Theme Review Virtual Environment

Virtualbox
Virtualbox: a virtual Mint running on Mint.

Setting up the recommended theme review environment in Virtual Box on Linux Mint. The hardest part was setting up the PHP code sniffer. WordPress reviewers use several plugins for theme reviews.

Do you want to publish a theme on WordPress? In that case a team of reviewers will check the theme for errors. The code must follow the WordPress standards and policies. If the theme doesn’t meet the standards the theme is rejected.

The theme review team recommended to test the themes on a virtual system. I installed Virtualbox via apt. Found and downloaded a Linux Mint .iso via Torrents.  Booted the system and installed Linux on the virtual disk. So far so good.

The LAMP server

Set up a LAMP server via the Ubuntu meta-package:

sudo apt-get install lamp-server^

An then WordPress was installed manually. Noproblemo here.

Set up WordPress as Reviewer

Testing is a major subject in WordPress. Several tools are recommended:

 

Codesniffer

Then the codesniffer was installed. My first experiments were more or less “trial and error”. If worked, but pretty it wasn’t (later I found Tom McFarlin’s excellent tutorial.).

This blog is a research tool. So I’m saving my fumblings with the code:

 2011 pear
 2013 sudo pear channel-update pear.php.net
 2014 pear upgrade-all
 2016 pear install wordpress
 2018 sudo apt-get install composer
 2019 composer create-project \
 wp-coding-standards/wpcs:dev-master --no-dev
 2020 phpcs --standard=WordPress wp-config.php
 2021 phpcs --config-set installed_paths wpcs
 2022 sudo phpcs --config-set installed_paths wpcs
 2023 phpcs -i
 2024 phpcs --standard=WordPress /foo/bar.php

Lo and behold: the sniffer worked. Via wildcards it’s possible to scan all files in the theme directory:

phpcs --standard=WordPress pathToTheme/*/*.php

The sniffer will print errors and warnings – and so the debugging process may begin. Here’s a sample:

Sniffing PHP errors
Sniffing PHP errors

Note the wildcard result. Several files are checked.  Errors and linenumbers are displayed. That’s a handy tool.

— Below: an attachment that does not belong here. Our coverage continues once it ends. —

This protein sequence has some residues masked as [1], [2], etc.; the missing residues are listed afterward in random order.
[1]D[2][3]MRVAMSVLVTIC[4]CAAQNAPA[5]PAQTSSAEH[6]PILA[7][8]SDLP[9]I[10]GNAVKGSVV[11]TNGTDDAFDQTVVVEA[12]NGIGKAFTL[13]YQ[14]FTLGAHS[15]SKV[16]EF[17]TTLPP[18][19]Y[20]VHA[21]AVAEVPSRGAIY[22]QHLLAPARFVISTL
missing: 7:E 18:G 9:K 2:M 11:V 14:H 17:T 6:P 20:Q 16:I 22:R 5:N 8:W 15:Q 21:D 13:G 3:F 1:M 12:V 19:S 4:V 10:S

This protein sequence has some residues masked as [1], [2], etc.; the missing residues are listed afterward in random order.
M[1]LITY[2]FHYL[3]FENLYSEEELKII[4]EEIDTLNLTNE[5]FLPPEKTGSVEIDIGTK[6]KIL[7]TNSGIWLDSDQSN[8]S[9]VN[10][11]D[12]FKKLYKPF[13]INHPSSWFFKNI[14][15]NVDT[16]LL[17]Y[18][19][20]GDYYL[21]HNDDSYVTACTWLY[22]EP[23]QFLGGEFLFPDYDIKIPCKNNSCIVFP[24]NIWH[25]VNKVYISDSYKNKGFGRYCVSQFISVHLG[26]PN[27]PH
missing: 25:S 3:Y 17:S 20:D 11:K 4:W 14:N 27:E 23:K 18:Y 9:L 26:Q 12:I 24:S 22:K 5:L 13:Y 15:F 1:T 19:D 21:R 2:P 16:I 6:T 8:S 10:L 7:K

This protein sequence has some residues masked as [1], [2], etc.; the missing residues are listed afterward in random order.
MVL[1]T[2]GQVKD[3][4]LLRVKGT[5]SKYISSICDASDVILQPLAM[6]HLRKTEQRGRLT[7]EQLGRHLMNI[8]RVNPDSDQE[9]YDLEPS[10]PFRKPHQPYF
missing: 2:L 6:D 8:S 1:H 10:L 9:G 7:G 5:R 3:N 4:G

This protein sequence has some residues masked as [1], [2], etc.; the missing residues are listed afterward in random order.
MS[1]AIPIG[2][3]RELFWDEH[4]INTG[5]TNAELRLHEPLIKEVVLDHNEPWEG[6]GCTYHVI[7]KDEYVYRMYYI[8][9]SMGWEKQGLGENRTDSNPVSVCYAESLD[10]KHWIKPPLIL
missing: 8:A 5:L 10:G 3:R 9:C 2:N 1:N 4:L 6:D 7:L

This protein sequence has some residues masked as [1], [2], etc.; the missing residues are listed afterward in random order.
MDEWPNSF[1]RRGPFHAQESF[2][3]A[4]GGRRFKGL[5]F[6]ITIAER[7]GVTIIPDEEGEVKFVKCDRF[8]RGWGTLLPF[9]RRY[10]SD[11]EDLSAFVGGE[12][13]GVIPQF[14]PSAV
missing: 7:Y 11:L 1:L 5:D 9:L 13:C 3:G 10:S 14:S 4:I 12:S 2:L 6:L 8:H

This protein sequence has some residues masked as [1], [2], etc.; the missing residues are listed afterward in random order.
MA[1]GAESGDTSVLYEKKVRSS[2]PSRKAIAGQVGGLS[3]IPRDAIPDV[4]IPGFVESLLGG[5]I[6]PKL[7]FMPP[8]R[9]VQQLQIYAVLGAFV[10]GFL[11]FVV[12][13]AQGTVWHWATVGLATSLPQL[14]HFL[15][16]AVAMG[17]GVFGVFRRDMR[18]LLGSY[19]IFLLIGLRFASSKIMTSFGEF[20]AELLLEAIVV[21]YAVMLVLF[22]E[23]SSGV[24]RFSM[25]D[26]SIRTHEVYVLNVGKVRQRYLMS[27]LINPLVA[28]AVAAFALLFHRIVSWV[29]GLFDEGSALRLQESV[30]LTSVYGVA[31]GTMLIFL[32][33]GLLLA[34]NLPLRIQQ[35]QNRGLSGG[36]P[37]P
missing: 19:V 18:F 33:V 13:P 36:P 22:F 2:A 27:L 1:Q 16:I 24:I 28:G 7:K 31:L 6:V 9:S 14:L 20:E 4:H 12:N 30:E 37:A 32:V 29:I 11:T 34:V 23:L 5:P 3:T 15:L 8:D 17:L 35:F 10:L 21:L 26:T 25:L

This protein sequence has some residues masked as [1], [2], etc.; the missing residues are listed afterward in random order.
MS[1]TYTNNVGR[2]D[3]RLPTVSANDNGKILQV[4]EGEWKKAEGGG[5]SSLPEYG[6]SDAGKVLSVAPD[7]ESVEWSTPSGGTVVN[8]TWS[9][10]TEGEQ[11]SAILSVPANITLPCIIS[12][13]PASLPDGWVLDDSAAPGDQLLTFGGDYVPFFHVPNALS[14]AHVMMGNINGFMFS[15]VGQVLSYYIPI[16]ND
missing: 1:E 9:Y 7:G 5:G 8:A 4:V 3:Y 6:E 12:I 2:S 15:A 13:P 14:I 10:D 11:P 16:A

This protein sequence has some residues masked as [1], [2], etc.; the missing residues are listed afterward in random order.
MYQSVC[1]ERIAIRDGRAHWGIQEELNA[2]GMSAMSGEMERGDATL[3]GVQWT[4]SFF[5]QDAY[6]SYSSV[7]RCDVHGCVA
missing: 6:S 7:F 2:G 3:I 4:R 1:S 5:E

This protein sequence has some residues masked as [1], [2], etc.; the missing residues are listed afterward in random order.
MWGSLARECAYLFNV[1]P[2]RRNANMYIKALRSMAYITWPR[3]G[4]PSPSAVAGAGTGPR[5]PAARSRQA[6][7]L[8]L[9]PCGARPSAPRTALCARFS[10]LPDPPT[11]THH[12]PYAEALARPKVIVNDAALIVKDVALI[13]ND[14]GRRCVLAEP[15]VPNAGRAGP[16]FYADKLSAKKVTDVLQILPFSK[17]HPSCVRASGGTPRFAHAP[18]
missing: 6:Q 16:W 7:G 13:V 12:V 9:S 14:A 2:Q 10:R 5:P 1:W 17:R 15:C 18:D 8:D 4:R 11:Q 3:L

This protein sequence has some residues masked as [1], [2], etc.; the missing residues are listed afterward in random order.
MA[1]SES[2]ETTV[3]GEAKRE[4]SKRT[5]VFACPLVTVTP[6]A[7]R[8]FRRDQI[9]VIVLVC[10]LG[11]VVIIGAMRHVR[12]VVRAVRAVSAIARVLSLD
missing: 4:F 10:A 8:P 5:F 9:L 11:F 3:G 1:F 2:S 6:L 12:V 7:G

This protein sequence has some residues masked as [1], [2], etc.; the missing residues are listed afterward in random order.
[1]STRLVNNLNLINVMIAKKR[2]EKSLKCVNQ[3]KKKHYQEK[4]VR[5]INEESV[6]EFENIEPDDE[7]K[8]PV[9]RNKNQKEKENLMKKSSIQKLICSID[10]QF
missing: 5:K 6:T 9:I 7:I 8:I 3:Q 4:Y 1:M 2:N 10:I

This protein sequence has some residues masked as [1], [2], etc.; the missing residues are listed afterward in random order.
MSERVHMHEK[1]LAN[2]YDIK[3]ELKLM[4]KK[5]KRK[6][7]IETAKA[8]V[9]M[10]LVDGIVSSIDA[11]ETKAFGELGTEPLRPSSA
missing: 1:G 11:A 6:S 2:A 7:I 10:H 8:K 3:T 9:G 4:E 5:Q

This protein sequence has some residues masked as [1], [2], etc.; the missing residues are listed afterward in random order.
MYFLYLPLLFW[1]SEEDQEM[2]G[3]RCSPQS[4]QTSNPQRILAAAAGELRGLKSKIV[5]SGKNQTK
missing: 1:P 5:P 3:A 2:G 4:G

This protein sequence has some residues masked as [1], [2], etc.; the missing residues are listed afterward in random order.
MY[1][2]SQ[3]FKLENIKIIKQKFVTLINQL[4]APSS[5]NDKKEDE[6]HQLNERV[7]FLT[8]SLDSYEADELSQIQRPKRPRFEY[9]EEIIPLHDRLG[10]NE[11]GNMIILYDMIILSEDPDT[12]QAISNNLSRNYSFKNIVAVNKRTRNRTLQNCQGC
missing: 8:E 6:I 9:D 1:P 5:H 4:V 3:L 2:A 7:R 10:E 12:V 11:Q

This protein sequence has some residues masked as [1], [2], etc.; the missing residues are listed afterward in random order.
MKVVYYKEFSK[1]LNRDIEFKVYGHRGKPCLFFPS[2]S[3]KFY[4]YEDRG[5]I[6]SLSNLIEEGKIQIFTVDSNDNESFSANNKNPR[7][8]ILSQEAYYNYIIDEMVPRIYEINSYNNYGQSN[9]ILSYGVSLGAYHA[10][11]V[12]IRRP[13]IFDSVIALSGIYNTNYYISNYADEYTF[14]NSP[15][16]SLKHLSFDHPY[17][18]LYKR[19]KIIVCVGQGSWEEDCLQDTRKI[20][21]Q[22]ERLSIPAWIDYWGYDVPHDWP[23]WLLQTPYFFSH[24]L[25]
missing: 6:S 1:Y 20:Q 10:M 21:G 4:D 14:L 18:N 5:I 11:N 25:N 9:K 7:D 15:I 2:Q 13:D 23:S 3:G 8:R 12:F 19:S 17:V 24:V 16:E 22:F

Avoid “Pig Latin”

In a package of test tools I found the pig latin. Don’t use that silly plug in. It will redesign your Dashboard and add all kinds of silly pig latin words all over the plugin.  Joke or not – it’s a complete waste of time.

Theme Testing Environment Ready

Now the virtual theme testing environment is up and running. If there are grave errors in the theme, no damage will come to the test pc.

The next step is a real life theme review.

Code Sniffer

Entered the theme review theme on make.wordpress.org. Today a lot of software was installed:

  • Virtualbox (for a linux sandbox for WordPress)
  • Installed the recommended bugtragging plugins in the sandbox.

Then I read the extensive documentation on coding standards, and the things a theme reviewer should look at.

The codesniffer gave some problems. The recipe found here worked.  The documentation in a zip-file on Slack missed many practical details. And so did the page on Github with the codesniffer code.

First phpcs was installed via apt-get. The next steps are contained in this shell history dump:

2010  phpcs --standard=WordPress wp-config.php
 2011  pear
 2012  phpcs --standard=WordPress wp-config.php
 2013  sudo pear channel-update pear.php.net
 2014  pear upgrade-all
 2015  phpcs --standard=WordPress wp-config.php
 2016  pear install wordpress
 2017  composer create-project wp-coding-standards/wpcs:dev-master --no-dev
 2018  sudo apt-get install composer
 2019  composer create-project wp-coding-standards/wpcs:dev-master --no-dev
 2020  phpcs --standard=WordPress wp-config.php
 2021  phpcs --config-set installed_paths wpcs
 2022  sudo phpcs --config-set installed_paths wpcs
 2023  phpcs -i
 2024  phpcs --standard=WordPress wp-config.php

Matt Mullenweg on the future of WordPress

Yesterday Matt Mullenweg wrote:

“There are three main focuses this year: the REST API, the editor, and the customizer.

For the REST API we’re going to work on getting first party wp-admin usage of the new endpoints, and hopefully replace all of the core places where we still use admin-ajax.

The editor will endeavour to create a new page and post building experience that makes writing rich posts effortless, and has “blocks” to make it easy what today might take shortcodes, custom HTML, or “mystery meat” embed discovery.

The customizer will help out the editor at first, then shift to bring those fundamental building blocks into something that could allow customization “outside of the box” of post_content, including sidebars and possibly even an entire theme.” (Matt Mullenweg, 2017-01-04)